Fact: Laos is the most heavily bombed country in the whole world.
Between 1964 to 1973, the United States of America waged a secret war against Laos. They dropped 270 million cluster bombs in the span of 9 years, 80 million of which did not detonate. You might be wondering: why? What’s the reason behind this violence?
To answer that question, look at a world map and find Laos. It’s right there, below China and above Thailand. See how Laos shares a border with Vietnam? Vietnam, who was at war with the United States of America. Back then, the USA was running a CIA operation that planned on destroying North Vietnam’s supply routes along the infamous Ho Chi Minh trail, a way to stop the Viet Cong and to wipe out their resources.
Laos was left scarred. Not just the country, but its people too.
Imagine waking up to a normal day, where you’re planning on walking to school or to work. You woke up late and you suddenly take a detour. You’ve heard of this shortcut from a friend and despite warning bells ringing in your head, you take the shortcut.
And then you step on a scrap metal. At least it looked that way.
Everything is in fast forward motion: your foot hits the metal, a booming sound goes off, a thick cloud of dust chokes your lungs.
Drip, drip, drip.
You look down.
Your foot is gone.
You can’t feel anything, can’t hear anything.
But you see blood everywhere.
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This is where the Laotian NGO named Cooperative Orthotic and Prosthetic Enterprise (COPE) comes in. It is a nationally-managed free service that provides the Lao people with prosthetic limbs and rehabilitation programs. Their Vientiane center has a small museum, showing snippets of Laos history, what COPE is all about, and some of the survivors’ stories.
It’s a small museum but with a big impact. You’ll probably think, oh it’s strangely normal: brochures explaining COPE’s advocacy, colourful souvenir items, memoirs and history books, national flags on the wall representing donors from around the world. Just another museum to tack on your growing list of museums.
The exhibition then takes you on a journey, from the moment the bombs drop to the events that spiral after. A chandelier of falling bomb shells and recorded sounds of bombs going off. Fact sheets, blurry black and white video clips, tattered newspaper headlines and photos.
It’s jarring and real.
You follow a series of footsteps – but instead of a pair, just one foot and the outline of a crutch. It leads you to reading materials and supporting multimedia, encouraging you to participate and experience what it’s like to lose a limb. There’s a makeshift bridge that asks you to cross on one leg, an assembly center with a guide on how to create a prosthetic limb, a perspective mirror that shows you how they teach the survivors to overcome the feeling of a phantom limb.
At the center of it all: a hanging art piece of prosthetic limbs, confronting you with the ugly reality of what the secret war has done to Laos.
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Before I flew to Laos, I already knew how it is the most heavily bombed country in the world. I already knew how there are still a lot of bombs left lying around – about how you need to avoid places that are clearly marked as dangerous, to keep an eye out for bombs disguised as something else, to be more mindful than necessary.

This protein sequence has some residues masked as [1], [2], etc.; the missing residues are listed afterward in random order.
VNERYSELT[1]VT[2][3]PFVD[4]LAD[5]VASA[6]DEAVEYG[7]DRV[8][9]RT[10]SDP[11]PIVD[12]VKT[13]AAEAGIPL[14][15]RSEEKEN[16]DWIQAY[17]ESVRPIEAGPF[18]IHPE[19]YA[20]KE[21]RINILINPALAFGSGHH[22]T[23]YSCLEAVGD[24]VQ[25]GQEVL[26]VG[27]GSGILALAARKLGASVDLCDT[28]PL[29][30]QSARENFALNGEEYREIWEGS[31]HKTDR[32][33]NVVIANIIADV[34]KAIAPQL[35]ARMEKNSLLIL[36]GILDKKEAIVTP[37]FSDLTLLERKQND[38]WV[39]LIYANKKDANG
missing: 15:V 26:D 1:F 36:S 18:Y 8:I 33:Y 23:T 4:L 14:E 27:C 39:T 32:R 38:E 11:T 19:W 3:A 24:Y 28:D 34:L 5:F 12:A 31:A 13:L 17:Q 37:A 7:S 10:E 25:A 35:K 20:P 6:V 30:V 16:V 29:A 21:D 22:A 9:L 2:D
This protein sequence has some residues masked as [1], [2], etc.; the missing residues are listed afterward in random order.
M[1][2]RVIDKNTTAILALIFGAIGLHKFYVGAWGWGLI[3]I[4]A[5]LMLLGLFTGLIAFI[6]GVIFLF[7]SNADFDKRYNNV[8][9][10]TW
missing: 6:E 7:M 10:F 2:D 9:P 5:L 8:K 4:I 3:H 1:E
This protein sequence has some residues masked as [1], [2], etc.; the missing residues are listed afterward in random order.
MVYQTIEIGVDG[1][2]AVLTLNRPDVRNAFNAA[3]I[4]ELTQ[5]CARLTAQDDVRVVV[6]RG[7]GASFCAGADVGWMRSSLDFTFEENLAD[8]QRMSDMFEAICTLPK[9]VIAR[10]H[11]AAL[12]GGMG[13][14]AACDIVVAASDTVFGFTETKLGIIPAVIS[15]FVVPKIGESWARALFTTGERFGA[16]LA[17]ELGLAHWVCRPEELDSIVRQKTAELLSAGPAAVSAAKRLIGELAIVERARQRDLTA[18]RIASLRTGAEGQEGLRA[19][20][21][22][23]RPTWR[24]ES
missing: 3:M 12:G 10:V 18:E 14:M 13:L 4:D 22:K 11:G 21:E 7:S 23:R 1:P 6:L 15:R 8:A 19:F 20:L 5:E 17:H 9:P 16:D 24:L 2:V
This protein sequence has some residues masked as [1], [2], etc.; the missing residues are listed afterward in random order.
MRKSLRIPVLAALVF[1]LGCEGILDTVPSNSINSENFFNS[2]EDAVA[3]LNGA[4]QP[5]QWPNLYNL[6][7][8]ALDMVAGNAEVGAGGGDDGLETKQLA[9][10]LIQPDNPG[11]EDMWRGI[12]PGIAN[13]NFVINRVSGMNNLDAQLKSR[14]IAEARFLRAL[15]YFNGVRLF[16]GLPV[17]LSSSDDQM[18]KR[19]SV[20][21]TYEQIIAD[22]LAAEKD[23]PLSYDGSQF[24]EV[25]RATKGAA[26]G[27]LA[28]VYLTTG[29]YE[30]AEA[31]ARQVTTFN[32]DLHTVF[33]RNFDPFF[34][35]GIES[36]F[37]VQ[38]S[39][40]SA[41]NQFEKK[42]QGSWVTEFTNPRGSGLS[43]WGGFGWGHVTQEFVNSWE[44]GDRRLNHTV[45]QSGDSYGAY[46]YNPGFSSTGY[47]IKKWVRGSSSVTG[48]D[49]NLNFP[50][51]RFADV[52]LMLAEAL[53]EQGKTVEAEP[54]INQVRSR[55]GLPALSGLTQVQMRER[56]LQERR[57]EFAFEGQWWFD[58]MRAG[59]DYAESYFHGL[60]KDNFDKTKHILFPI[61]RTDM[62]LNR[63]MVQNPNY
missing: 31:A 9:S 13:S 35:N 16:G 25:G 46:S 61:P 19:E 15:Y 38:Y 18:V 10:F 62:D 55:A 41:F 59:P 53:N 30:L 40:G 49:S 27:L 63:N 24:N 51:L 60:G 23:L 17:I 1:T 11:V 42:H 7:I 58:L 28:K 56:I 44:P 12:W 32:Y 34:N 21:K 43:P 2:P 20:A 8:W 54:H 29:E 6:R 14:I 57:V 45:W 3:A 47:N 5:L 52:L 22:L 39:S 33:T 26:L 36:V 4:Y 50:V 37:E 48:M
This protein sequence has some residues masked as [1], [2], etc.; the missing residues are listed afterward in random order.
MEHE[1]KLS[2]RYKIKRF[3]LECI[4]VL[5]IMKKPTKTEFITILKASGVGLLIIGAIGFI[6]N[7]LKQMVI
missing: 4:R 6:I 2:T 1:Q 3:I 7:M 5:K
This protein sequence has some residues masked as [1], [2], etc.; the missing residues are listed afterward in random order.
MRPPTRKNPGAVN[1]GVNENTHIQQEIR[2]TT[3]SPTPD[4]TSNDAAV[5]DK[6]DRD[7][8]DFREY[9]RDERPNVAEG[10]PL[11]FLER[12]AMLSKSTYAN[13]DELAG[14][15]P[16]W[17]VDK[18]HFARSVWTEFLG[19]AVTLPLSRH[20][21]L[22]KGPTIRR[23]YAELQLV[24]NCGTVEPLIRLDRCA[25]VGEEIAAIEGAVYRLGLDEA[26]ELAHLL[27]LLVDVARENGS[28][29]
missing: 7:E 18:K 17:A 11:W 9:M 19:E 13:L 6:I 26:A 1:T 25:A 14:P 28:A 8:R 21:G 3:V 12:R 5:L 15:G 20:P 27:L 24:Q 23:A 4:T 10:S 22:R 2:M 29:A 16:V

To say I was very curious was an understatement since I’ve always been fascinated by history. This was the extra push I needed to make that stop at Vientiane, to visit COPE and learn more about Laos and the secret war.
I’m not ashamed to say that I ended up crying in the museum, a personal first. To be honest, I’ve never really thought about the power of my body until I was at COPE. How my fully functioning body contributes to the quality of life I have – from the mundane such as typing this sentence to the exciting such as traveling solo around Southeast Asia.
But most importantly, it’s this: The way it has carried me to where I am today and how it will carry me to where I will be tomorrow. Someone physically, mentally, emotionally whole, despite whatever trivial problems I’m currently stressing over.
There were stories and photos of survivors – where they were when the bomb went off, what they were doing at that exact moment, how they were after the accident. These people didn’t deserve to be used as a pawn and here they are, so many decades after, still reeling from a war they weren’t supposed to be a part of.
Reading about the survivors further drove home the point of how resilient you could and should be in challenging times. Some, if not most of them, did their best to go back to normalcy despite their disability. Their broken limbs did not necessarily equate to a broken spirit.
And that’s the bittersweet, humbling beauty of going to COPE: you have more, so much more, than these survivors.
You, a foreigner, with the physical and financial capacity to cross miles and miles of land and sea, standing with your perfectly healthy and wholly intact body, in an airconditioned museum, reading and hearing the story of these people who struggled more than you’ve ever struggled in your sheltered, privileged life.
If that doesn’t give you perspective, I don’t know what else will.
If you’re interested in touring the exhibit or you want to learn more on how you can donate or volunteer, visit http://www.copelaos.org/.